- Fair and reasonable principles of apportionment
- Decision-making methodology
- Examples of decision-making methodology
- Reviewing and documenting decisions
Where a business makes a mixture of input taxed and other supplies, which is commonplace in the financial services sector, it will need to determine the extent to which acquisitions (and therefore the associated GST incurred) relate to the making of supplies that are input taxed. This is more commonly referred to as apportionment.
This will normally mean that you need to design and apply a methodology to identify, capture and report GST on acquisitions that do not relate to input taxed supplies. This is because this GST can be claimed on the BAS as an input tax credit, subject to all the other normal rules for claiming GST credits.
These general rules about input tax are supplemented by four exceptions where you can claim a GST credit for a purchase you use to make your financial supply.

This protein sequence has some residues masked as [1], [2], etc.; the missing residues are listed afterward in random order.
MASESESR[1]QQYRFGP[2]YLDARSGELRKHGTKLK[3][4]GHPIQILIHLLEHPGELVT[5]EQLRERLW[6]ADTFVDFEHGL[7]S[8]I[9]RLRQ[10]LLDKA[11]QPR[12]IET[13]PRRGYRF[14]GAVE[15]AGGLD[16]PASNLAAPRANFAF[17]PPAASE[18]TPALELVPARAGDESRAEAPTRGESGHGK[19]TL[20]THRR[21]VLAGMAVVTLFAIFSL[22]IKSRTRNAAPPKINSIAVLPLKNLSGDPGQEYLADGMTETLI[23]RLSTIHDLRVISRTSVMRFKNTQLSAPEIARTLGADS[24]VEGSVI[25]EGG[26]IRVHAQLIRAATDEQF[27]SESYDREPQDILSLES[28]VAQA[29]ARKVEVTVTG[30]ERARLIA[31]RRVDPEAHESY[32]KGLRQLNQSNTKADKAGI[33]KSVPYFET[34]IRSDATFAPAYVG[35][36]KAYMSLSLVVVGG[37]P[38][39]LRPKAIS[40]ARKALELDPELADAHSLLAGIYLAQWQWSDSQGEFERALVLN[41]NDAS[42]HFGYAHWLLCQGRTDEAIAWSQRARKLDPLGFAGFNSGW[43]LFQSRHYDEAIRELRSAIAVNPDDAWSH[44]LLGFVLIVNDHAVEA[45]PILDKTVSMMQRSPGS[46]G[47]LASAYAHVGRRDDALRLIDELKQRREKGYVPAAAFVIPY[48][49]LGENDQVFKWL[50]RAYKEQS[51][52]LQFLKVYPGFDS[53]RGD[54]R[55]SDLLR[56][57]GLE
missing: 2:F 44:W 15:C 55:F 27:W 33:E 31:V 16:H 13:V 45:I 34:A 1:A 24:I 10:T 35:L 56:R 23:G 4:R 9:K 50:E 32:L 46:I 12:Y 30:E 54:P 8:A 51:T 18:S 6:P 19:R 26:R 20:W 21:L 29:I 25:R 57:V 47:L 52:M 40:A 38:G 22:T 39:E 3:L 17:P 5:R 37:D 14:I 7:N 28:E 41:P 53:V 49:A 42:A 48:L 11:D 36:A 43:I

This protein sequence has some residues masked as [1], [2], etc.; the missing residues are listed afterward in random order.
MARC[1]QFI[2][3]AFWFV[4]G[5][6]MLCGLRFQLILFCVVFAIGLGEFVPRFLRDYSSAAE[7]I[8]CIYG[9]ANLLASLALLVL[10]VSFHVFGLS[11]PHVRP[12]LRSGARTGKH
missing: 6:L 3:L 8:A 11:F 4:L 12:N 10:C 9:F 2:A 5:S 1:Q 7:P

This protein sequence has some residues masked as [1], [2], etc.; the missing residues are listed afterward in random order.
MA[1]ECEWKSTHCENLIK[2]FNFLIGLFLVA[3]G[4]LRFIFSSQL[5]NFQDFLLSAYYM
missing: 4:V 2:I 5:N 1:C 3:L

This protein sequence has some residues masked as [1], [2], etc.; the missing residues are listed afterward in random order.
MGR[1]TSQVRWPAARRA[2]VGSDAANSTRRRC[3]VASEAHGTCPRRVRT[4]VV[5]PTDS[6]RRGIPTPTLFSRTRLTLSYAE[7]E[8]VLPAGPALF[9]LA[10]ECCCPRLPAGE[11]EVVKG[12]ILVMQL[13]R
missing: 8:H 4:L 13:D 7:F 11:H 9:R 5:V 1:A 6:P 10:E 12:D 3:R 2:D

For more detailed information on apportionment, see:
- GSTR 2006/3 Goods and services tax: determining the extent of creditable purpose for providers of financial supplies
- GSTR 2002/2 Goods and services tax: GST treatment of financial supplies and related supplies and acquisitions
- GSTR 2008/1 Goods and services tax: when do you acquire anything or import goods solely or partly for a creditable purpose?
- GSTR 2006/4 Goods and services tax: determining the extent of creditable purpose for claiming input tax credits and for making adjustments for changes in extent of creditable purpose
- GSTR 2003/9 Goods and services tax: financial acquisitions threshold
- GSTR 2004/1 Goods and services tax: reduced credit acquisitions.